Many parents are concerned about their children playing high impact sports, such as football and soccer. Recent studies have linked long-term brain injury to concussions received during childhood while playing sports. However, many parents attest to the benefits of playing team sports, such as building character and camaraderie. To help protect children, in July 2012 Indiana joined 48 other states by passing a concussion prevention law. Here’s how this legislation can protect your young ones.
Effects of the Law
The concussion prevention law mandates that middle and high school students, parents and coaches receive training on recognizing the symptoms and treating concussions each year. Additionally, if a concussion is suspected, the student must be pulled from the game and he or she cannot return before being cleared by a medical professional.
Catalysts of Legislation
Washington took the lead in passing what it called the “Lystedt Law” in 2009. It was named after Zackery Lystedt, a 13-year-old who received a permanent brain injury due to a concussion he suffered while playing middle school football. A concussion can result from a blow to the head or by violent shaking. Pediatricians theorize that, because the brains of children are still developing, adolescents are more susceptible to traumatic brain injury.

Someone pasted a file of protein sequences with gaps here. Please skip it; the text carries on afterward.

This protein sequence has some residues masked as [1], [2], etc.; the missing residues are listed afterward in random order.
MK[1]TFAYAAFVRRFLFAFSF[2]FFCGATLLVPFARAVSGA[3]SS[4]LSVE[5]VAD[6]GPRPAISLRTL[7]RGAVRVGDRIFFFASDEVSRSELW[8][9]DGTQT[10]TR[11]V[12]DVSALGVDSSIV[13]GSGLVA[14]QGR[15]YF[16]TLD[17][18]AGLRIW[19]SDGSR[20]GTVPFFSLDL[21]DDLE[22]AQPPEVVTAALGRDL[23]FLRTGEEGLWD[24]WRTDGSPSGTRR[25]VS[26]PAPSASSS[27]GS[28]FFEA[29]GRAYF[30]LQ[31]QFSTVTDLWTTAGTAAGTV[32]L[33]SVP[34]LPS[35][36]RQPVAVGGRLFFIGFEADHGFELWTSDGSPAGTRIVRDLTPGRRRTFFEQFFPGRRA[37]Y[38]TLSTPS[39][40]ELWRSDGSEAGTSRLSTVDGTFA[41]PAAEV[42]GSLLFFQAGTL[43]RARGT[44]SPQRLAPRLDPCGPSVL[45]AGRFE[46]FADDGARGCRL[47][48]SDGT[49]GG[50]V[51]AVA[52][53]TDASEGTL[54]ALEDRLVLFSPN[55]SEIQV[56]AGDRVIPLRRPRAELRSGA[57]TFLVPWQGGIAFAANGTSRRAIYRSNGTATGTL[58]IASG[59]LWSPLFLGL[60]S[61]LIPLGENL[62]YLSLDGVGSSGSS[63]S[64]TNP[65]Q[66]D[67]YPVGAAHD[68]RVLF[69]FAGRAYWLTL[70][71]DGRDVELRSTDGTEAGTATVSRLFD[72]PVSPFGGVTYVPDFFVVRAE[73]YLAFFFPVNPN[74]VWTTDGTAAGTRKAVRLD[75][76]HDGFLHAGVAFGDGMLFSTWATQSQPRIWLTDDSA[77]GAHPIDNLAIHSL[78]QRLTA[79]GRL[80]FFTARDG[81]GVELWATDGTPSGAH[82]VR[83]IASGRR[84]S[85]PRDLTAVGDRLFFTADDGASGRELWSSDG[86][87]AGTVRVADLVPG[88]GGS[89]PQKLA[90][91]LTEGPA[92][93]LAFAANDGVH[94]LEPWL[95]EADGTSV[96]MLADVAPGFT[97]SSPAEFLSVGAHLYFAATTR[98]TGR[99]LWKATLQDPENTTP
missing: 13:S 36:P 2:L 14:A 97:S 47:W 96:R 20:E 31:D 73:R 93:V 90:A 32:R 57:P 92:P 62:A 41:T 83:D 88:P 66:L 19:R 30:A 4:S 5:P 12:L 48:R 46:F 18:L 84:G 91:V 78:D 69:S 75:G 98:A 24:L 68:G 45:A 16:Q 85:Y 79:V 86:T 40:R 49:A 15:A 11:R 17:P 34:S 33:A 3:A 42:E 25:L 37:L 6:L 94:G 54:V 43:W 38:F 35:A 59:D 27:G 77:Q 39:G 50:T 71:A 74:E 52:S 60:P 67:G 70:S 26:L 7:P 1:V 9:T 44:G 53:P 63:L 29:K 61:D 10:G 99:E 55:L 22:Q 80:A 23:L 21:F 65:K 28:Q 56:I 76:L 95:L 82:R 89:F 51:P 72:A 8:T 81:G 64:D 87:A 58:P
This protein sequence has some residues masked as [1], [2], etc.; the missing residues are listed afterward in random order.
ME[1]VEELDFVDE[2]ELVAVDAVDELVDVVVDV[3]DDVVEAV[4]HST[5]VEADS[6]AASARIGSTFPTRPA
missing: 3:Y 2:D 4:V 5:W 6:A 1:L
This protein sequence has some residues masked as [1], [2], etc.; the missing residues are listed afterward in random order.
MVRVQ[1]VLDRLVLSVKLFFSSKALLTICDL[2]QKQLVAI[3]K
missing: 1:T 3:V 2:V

Additionally, professional football has also been forced to admit the danger. This past summer the NFL settled a class-action lawsuit involving 4,500 players. The plaintiffs accused the NFL of hiding information about the long-term effects of concussions and failing to protect players, resulting in conditions such as Alzheimer’s disease, dementia and chronic traumatic encephalopathy.
What You Can Do
If your child plays team sports, ask about preventative measures. The Indiana High School Athletic Association has already implemented similar policies. However, this legislation provides even stronger incentive to enforce those guidelines. If you suspect your child has experienced a concussion, seek medical attention and document the findings. If you feel negligence was a factor, talk to a personal injury attorney about steps you should take to protect your child and his or her teammates. The Ken Nunn Law Office is a group of experienced Indianapolis injury attorneys ready to advocate on your behalf. Contact us for a free consultation.